In today’s nursing practice, varying opinions about how to best implement safe patient handling (SPH) programs exist. Some nurses offer suggestions based on personal experiences, which is both common and to be expected. Others are passionate and steadfast regarding the successful strategies they may have created.
Although these contributions are important as we move this injury prevention initiative forward, we must be cautious about our personal successes making us rigid in our thinking so that we begin to believe that our way of doing things is absolute. Nor should we allow our strong opinions to lead us to believe that all SPH processes should be standardized to be successful. Instead, we need to understand that others need the option to choose from our strategies and apply those that best fit with their practice situation. This approach also helps inexperienced SPH coordinators to develop decision-making skills related to implementing SPH programs: The more confident coordinators become, the more they learn to trust their abilities to make sound implementation decisions.
Though it’s true that SPH programs are built on a foundation of evidence-based research that identifies how to reduce clinical staff injuries related to manually lifting and moving patients, programs must remain flexible in order to produce optimal results for the implementing organization. It’s acceptable (and even desirable) that SPH program processes vary from one organization to another and even from one clinical unit to the next within the same organization.
Only by remaining flexible can coordinators best ensure that nurses, particularly equipment end-users, will incorporate patient-lift technology into patient care interventions. In examining this particular point-of-view, consider how levels of patient care vary from one inpatient unit to another while imagining both units being equipped with overhead ceiling lifts. Open-mindedness is required to understand that the medical ICU will possibly incorporate overhead ceiling-lift processes primarily for turning-and-repositioning patients, which will differ from a rehabilitation unit that will more than likely use their overhead ceiling lifts for patient ambulation and gait training. This level of adaptability and thorough understanding of the needs of patient care environments is what separates a marginal SPH program from one that exceeds expectations.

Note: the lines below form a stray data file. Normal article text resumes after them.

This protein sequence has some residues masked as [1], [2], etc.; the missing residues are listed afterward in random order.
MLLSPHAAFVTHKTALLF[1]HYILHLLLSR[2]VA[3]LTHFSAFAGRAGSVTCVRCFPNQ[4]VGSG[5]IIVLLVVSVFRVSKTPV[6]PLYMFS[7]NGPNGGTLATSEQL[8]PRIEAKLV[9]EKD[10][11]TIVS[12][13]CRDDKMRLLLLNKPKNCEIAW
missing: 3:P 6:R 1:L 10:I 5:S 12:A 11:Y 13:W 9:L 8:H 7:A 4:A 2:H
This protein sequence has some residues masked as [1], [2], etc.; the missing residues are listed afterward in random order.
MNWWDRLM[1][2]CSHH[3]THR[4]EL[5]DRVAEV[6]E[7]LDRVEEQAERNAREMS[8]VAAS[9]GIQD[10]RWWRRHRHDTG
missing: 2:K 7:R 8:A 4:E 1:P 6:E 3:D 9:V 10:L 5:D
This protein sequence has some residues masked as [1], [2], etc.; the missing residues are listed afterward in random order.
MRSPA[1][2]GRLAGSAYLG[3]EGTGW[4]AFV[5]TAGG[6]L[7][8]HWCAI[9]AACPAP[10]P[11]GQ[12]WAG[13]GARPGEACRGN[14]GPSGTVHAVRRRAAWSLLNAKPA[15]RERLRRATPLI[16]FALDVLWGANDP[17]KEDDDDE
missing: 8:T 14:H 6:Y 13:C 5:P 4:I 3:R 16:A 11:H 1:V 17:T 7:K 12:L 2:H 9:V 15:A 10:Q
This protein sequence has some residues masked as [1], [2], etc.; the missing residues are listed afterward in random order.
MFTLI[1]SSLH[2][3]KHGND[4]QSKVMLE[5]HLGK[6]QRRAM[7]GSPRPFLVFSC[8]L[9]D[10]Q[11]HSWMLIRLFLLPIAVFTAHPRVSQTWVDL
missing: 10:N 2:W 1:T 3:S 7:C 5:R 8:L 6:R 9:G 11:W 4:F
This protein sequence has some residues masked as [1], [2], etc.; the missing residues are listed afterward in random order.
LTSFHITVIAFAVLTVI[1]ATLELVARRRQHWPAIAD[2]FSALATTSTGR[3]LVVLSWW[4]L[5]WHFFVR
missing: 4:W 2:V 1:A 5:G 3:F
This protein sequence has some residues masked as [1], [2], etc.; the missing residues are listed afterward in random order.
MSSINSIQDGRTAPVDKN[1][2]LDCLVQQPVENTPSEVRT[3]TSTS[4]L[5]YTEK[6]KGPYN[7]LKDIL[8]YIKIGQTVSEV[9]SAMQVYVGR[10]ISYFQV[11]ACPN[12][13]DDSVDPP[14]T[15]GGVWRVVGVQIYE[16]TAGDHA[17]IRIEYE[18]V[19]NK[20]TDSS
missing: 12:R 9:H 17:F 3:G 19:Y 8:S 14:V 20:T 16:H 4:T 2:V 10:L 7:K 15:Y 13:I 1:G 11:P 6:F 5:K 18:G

The need for flexibility is particularly important for clinical practice processes. Those decisions should be left to the judgement of implementing professionals, who best understands how nursing practice is delivered in their particular practice setting. On the other hand, it’s possible to make specific recommendations for logistical processes because those are generally consistent and capable of standardization. For example, cleaning and redistributing equipment accessories such as slings can be standardized and similarly applied to in-house laundry departments across a broad spectrum. The details involved in how biomedicine and facility maintenance respond to equipment failures and malfunctions are also capable of standardization. Logistical process standardization in most cases not only is needed but also is critical to sustaining SPH programs long-term.
Nonetheless, all recommendations, whether clinical-process or logistical, should exist as no more than suggestions based on evidence and experience. The likelihood of creating consistent injury reduction outcomes increases when overall strategies are customized to fit into the clinical culture of the implementing organization.
Balance standardization and clinical judgment
Though there are many things to consider when tasked with implementing a SPH program, maintaining focus on the program’s primary purpose of decreasing employee injuries provides a solid baseline for guiding implementation decisions. When developing program standards for the purposes of creating a comprehensive injury prevention blueprint, understanding when standardization is possible and when prudent clinical judgment is needed can minimize implementation challenges. Remember that the strengths of many successful SPH programs lie in the creativity and uniqueness of clinical practice processes.
Roric P. Hawkins is the founder and president of The RP Hawkins Group (www.therphawkinsgroup.com) and the safe patient handling coordinator at Michael E. DeBakey VAMC in Houston, Texas. The views expressed here are his own.